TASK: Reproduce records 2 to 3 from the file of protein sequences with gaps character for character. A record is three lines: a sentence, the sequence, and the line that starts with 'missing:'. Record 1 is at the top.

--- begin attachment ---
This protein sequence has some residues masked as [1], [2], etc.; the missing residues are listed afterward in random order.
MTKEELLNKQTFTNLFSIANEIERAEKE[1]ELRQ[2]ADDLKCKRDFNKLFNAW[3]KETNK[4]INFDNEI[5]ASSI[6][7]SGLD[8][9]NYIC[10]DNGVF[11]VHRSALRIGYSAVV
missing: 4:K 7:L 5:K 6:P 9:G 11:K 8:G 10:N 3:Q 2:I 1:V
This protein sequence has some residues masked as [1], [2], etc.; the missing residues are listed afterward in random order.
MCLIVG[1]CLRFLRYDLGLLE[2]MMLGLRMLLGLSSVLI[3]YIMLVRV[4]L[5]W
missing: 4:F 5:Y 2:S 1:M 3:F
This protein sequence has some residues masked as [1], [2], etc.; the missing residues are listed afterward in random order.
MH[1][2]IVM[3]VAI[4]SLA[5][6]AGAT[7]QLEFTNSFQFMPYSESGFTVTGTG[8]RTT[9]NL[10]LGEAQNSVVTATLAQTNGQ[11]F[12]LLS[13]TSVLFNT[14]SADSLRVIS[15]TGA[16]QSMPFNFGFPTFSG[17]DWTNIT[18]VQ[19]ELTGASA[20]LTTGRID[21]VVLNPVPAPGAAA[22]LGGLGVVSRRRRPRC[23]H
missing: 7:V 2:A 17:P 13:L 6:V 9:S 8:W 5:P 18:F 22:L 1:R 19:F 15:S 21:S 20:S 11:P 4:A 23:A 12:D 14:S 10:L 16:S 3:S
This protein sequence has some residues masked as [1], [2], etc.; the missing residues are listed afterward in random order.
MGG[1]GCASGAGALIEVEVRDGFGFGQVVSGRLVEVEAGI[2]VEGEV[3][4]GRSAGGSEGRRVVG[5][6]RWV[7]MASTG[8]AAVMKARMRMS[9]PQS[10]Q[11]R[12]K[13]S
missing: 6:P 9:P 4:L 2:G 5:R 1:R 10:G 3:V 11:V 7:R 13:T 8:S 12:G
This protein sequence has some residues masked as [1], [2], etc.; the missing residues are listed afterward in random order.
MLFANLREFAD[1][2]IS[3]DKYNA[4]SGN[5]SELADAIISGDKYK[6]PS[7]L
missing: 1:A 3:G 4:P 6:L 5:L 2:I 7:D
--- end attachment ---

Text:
This protein sequence has some residues masked as [1], [2], etc.; the missing residues are listed afterward in random order.
MCLIVG[1]CLRFLRYDLGLLE[2]MMLGLRMLLGLSSVLI[3]YIMLVRV[4]L[5]W
missing: 4:F 5:Y 2:S 1:M 3:F
This protein sequence has some residues masked as [1], [2], etc.; the missing residues are listed afterward in random order.
MH[1][2]IVM[3]VAI[4]SLA[5][6]AGAT[7]QLEFTNSFQFMPYSESGFTVTGTG[8]RTT[9]NL[10]LGEAQNSVVTATLAQTNGQ[11]F[12]LLS[13]TSVLFNT[14]SADSLRVIS[15]TGA[16]QSMPFNFGFPTFSG[17]DWTNIT[18]VQ[19]ELTGASA[20]LTTGRID[21]VVLNPVPAPGAAA[22]LGGLGVVSRRRRPRC[23]H
missing: 7:V 2:A 17:P 13:L 6:V 9:S 8:W 5:P 18:F 22:L 1:R 19:F 15:S 21:S 20:S 11:P 4:A 23:A 12:D 14:S 10:L 16:S 3:S